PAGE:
My freshman composition students at Armstrong are writing persuasive papers right now. As I always do for such assignments, I’m reminding them repeatedly that it’s impossible to craft truly effective arguments if writers ignore — or don’t understand –Â the best arguments offered by those with other views on controversial issues.
I sure wish all the proponents of deepening the Savannah River understood this basic rhetorical principle.
They seem routinely surprised that serious people are taking their own independent and serious approaches to the issue, weighing the projected benefits against the known costs and the uncertainties, and coming to their own defensible conclusions.
I brought up a number of uncertainties in a column in early December after actually reading (imagine that!) significant portions of the Tier II Environmental Impact Study. Here’s what I said in part (emphasis added):
Uncertainty is expressed at many points.
For example, the potential for erosion was studied along the channel, but not in the River Street area “since the shoreline is already protected by structures.” Given issues of structural integrity in recent years, I’m not reassured by this omission.
In some hurricane scenarios, the corps anticipates slightly higher storm surges, topping out an additional nine-tenths of a foot at the I-95 bridge.
How many more areas would be affected by the additional surge? According to the impact statement, Chatham County officials “indicated that since the impact amount is less than the 1-foot contour interval available for the high ground areas, they would not be able to identify any locations that would be adversely impacted by the small increase in surge height.”
And this regarding the likely increase in salinity because of the deepening: “In light of the uncertainties that exist in the predictive tool, [the corps’ technical decision-makers] went on to recommend that chloride levels be monitored at the city’s intake should a harbor deepening occur to ensure that the predicted level of impact is not exceeded.”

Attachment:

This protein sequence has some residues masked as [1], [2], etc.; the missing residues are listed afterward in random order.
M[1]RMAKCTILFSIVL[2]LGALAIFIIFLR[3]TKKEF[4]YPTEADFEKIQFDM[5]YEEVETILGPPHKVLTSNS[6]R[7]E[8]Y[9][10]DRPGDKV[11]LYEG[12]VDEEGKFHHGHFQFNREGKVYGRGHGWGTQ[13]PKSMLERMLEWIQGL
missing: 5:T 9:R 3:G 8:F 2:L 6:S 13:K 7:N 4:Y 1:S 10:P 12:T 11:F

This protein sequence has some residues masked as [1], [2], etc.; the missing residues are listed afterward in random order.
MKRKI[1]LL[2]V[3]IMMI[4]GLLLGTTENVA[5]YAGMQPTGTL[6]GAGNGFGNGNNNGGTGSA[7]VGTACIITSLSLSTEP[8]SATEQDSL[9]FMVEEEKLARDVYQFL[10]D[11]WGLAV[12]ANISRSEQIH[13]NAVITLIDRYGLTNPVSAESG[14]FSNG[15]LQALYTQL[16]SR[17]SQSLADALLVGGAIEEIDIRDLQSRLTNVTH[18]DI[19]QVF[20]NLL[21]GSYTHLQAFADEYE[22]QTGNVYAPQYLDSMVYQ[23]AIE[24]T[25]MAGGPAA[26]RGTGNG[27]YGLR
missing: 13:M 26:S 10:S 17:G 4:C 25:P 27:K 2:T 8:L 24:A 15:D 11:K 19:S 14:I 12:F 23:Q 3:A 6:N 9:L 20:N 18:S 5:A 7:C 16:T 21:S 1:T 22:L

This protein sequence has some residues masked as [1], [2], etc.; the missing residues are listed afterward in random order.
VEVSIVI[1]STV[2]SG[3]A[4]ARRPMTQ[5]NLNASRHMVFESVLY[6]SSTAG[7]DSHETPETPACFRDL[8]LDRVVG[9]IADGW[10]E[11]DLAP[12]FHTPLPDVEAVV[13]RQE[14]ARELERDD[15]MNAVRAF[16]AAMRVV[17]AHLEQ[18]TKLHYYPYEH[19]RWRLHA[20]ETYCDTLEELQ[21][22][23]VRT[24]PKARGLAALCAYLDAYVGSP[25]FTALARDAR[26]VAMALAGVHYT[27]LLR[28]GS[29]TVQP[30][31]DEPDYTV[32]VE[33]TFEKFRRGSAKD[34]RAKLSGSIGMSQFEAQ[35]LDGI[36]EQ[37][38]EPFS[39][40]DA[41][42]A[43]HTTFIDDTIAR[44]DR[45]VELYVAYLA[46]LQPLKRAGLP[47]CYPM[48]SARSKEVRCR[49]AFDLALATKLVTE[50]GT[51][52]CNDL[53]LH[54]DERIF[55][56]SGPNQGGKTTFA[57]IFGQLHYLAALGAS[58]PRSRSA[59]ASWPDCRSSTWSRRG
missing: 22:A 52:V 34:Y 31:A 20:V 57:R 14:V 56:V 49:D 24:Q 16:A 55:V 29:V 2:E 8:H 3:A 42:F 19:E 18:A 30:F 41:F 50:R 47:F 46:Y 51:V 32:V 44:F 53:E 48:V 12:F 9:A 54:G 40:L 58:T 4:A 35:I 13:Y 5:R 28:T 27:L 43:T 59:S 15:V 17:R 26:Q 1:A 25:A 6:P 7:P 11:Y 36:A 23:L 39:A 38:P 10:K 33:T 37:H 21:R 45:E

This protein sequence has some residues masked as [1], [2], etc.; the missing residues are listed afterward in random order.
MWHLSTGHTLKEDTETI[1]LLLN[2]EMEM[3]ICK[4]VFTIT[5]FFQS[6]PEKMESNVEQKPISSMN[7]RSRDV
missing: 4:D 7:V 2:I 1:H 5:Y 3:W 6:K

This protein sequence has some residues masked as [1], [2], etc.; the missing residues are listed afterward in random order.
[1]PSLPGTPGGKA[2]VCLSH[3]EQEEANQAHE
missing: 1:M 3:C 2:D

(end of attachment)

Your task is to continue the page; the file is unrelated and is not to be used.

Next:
The issue of salinity in the city’s water intake (the City of Savannah provides water for much of the metro area) also caught the attention — as it should have — of city employees who oversee the system. Their concerns are outlined in “City: Port plan must protect water supply” from the SMN a few days ago. I was concerned by the uncertainty in the EIS, but apparently the Corps’ study did not even use the most up-to-date information in its model, according to city officials cited in the article.
Those who oversee the water supply essentially want a $40 million solution in place before the harbor is deepened. If the Corps’ projections turn out to be incorrect, this would seem to be the only way to assure users of the city’s water of the fundamental safety of the system.
Today’s editorial in the Savannah Morning News, “Clear it up”, suggests that the city staffers have sent the wrong message in their objections. (The SMN editorial page, btw, has been touting the need for a deeper channel since long before the Corps’ complex EIS was completed.) The editorial says that such a serious stand should only be taken by leaders higher up in the chain: the mayor and aldermen or acting city manager Rochelle Small-Toney. Well, those leaders have little credibility with many of us right now. Given their preoccupation with the failed city manager search, I don’t trust them to make decisions regarding the safety of our water.
The editorial ends by calling for city staffers and the Corps to work together to present “a unified front.” But united fronts all too often hide problems lingering in the back.
The concerns that I noted above from my column would all be classified as “known unknowns,” if I can be permitted to borrow some interesting phrasing from Donald Rumsfeld. In other words, we know where some of the uncertainties lie in the Corps’ analysis. But I’m also concerned about the “unknown unknowns.” What are the effects that we have not considered? Are there any that have so far not been anticipated at all? What other fail-safes should we be insisting on?
I would love to see a broader and more balanced discussion of some of these issues. Many supporters of the deepening act like it’s a no-brainer. But it’s not a no-brainer, and dismissing or glossing over legitimate concerns will only arouse more suspicion and distrust from those who do not now support it.
[UPDATE at 2:31 p.m.: “Mayor, council renew support for harbor deepening” in which the acting city manager and members of council appear to chastise knowledgeable, senior city employees for making clear, professional statements to the press.]